Category Archives: Estate Mediation

Christmas, Family Dynamics and lingering estate problems a recipe for litigation

During the Christmas season we are supposed to look forward to family gatherings, enjoy the company of loved ones and share stories from Christmas past.  However, for many the season does not paint such a lovely picture.  Many have no loved ones or if they do the history of disagreements has gotten the better of them and they no longer enjoy seeing family members.  This is even more so where a parent may have passed and children are fighting over an estate.  The family may have chosen to go the litigation route.  Nothing puts a damper on Christmas like having to deal with festering issues at court.

This year if you find yourself in this situation try to think whether an estate dispute could be settled by mediation.  All parties would have to agree to the arrangement but at this time of the year maybe families are more in a reconciliatory mood.  It may be that other families feel drained from fighting and are looking for some way to end the dispute and move on.  Some may even dream of having a Christmas in the future where family members can once again gather around the tree or celebrate the season in what ever manner lines up with their religious or ethnic traditions.

If you find yourself longing for peace this holiday season maybe take the first step and suggest to family members that there is an alternative way to deal with the estate dispute.  A process which moves the family off positions and onto moving forward can provide a path to reconciliation.  Maybe the dream of peace whatever your family situation is can be a reality. This Christmas season try to keep an open mind, start the dialogue and take the first steps.  You may find that Christmas 2017 allows you to peacefully enjoy the season surrounded by your loved ones.

Moving Forward

Estate disputes often arise because a certain history exists amongst family members. The elephant in the room is how do we deal with years of events, emotions and feelings when dealing with a dispute? In that regard mediation is no different than family law.

To truly create a safe environment for resolving disputes a mediator must skillfully understand and manage from the present and then nudge forward with the issues. This moves parties from looking backwards and then being stuck because of it.  While an estate mediator can allow venting and looping back this cannot sabotage the process and stymie moving forward.  Human relationships are complex and the goal is to unravel that complexity to allow open discussion.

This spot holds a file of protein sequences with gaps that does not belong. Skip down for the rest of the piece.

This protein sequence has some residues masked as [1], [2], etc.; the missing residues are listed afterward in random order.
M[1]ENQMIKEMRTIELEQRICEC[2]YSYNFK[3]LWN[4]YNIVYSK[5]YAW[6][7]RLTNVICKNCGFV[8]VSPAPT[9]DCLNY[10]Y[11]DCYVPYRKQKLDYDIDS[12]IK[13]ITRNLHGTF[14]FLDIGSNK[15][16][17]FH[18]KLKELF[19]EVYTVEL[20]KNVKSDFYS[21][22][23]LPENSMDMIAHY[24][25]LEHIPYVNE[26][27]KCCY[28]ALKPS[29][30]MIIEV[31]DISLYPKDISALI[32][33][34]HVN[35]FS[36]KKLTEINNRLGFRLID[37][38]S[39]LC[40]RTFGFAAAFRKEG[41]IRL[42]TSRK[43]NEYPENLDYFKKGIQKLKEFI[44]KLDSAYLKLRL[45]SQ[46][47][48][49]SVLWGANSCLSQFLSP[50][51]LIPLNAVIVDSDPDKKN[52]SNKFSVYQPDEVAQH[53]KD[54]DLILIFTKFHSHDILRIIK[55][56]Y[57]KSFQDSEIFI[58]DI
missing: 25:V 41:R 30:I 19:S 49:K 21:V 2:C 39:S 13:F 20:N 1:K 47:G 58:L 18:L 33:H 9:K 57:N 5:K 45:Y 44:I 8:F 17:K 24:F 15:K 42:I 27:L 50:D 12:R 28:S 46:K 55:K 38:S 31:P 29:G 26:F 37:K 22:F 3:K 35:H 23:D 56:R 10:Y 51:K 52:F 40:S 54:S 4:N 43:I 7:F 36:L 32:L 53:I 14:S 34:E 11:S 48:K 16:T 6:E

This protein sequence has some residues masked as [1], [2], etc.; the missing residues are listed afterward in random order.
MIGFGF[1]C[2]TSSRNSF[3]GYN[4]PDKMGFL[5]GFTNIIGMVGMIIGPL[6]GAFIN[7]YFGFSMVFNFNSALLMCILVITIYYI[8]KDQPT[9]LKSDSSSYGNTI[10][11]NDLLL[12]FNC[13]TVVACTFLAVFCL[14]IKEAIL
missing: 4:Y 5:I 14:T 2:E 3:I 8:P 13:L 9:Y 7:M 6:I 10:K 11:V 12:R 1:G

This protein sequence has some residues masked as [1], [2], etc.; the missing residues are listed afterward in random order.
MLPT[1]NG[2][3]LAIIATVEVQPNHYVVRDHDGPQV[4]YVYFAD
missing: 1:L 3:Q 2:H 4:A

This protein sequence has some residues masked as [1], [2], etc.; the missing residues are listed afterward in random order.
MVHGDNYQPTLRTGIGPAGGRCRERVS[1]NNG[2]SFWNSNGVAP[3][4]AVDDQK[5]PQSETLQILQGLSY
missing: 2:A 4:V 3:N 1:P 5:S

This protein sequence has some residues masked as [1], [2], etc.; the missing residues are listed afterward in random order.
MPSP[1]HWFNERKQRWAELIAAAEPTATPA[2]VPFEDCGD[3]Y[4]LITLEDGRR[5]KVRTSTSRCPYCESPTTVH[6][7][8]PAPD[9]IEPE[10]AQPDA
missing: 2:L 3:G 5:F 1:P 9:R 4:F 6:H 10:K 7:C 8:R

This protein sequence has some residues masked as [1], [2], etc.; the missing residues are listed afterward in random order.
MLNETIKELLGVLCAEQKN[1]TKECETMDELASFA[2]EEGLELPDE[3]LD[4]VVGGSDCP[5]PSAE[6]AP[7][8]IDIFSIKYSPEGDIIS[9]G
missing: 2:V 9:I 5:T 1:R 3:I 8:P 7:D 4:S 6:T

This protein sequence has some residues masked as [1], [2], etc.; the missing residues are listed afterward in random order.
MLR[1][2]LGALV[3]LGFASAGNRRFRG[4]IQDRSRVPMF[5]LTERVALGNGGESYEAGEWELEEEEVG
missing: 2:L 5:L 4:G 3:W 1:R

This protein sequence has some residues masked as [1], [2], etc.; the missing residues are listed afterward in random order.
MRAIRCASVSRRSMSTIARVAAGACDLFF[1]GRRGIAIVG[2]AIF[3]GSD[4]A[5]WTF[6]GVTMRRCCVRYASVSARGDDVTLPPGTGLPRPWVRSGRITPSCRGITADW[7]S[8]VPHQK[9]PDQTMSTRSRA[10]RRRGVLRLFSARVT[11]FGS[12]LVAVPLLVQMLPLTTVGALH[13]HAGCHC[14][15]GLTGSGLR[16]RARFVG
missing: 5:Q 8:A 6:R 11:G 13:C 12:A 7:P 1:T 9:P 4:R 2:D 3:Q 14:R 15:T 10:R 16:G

What are some of the things that make parties look backwards?  There may be many things.  Below are a sample of some of them.

  1. A history of poor communication amongst siblings or parents;
  2. Perceived favouritism by one parent toward one or more children;
  3. One or two children caring for an elderly parent and no other siblings;
  4. Unequal division of family gifts;
  5. A lack of family support in the family unit.

The list is not exhaustive.  However it hits on a number of key issues that seem to arise most frequently in estate disputes.

Can you think of ways to deal with these issues?  The mediator must unravel these types of questions in order to get communication flowing.  Depending on mediation style, an estate mediator may reach out prior to the mediation to have a better understanding of these potential issues.  For your part, if you are attending a mediation think about your family dynamics and what may present a roadblock to resolving a family dispute.  It will help you to face these challenges head on.  An experienced estate mediator will make every attempt to use a process so that these types of issues do not create an impasse.  Being aware of this approach ahead of time will help the process move better.

Your final exit will it be smooth or bumpy?

In the last blog we talked about Death Cafes and how they provide an informal setting to discuss the difficult subject of how to approach death. Death is one situation where we really cannot control the outcome. But we can certainly do planning that will provide a road map for our loved ones or friends.

How do you approach that planning? Do you first go to your accountant and/or lawyer and come up with a plan? That is certainly one way to get the ball rolling but what about some of those softer issues. The lawyers and accountants can provide the technical expertise but this may still lead to family riffs. Is it better to talk out these issues with family members in the room? Of course, but communication is not easy for everyone. Without any plan you pretty much guarantee conflict will arise. But putting a plan in place certainly helps to circumvent the chance of family fighting.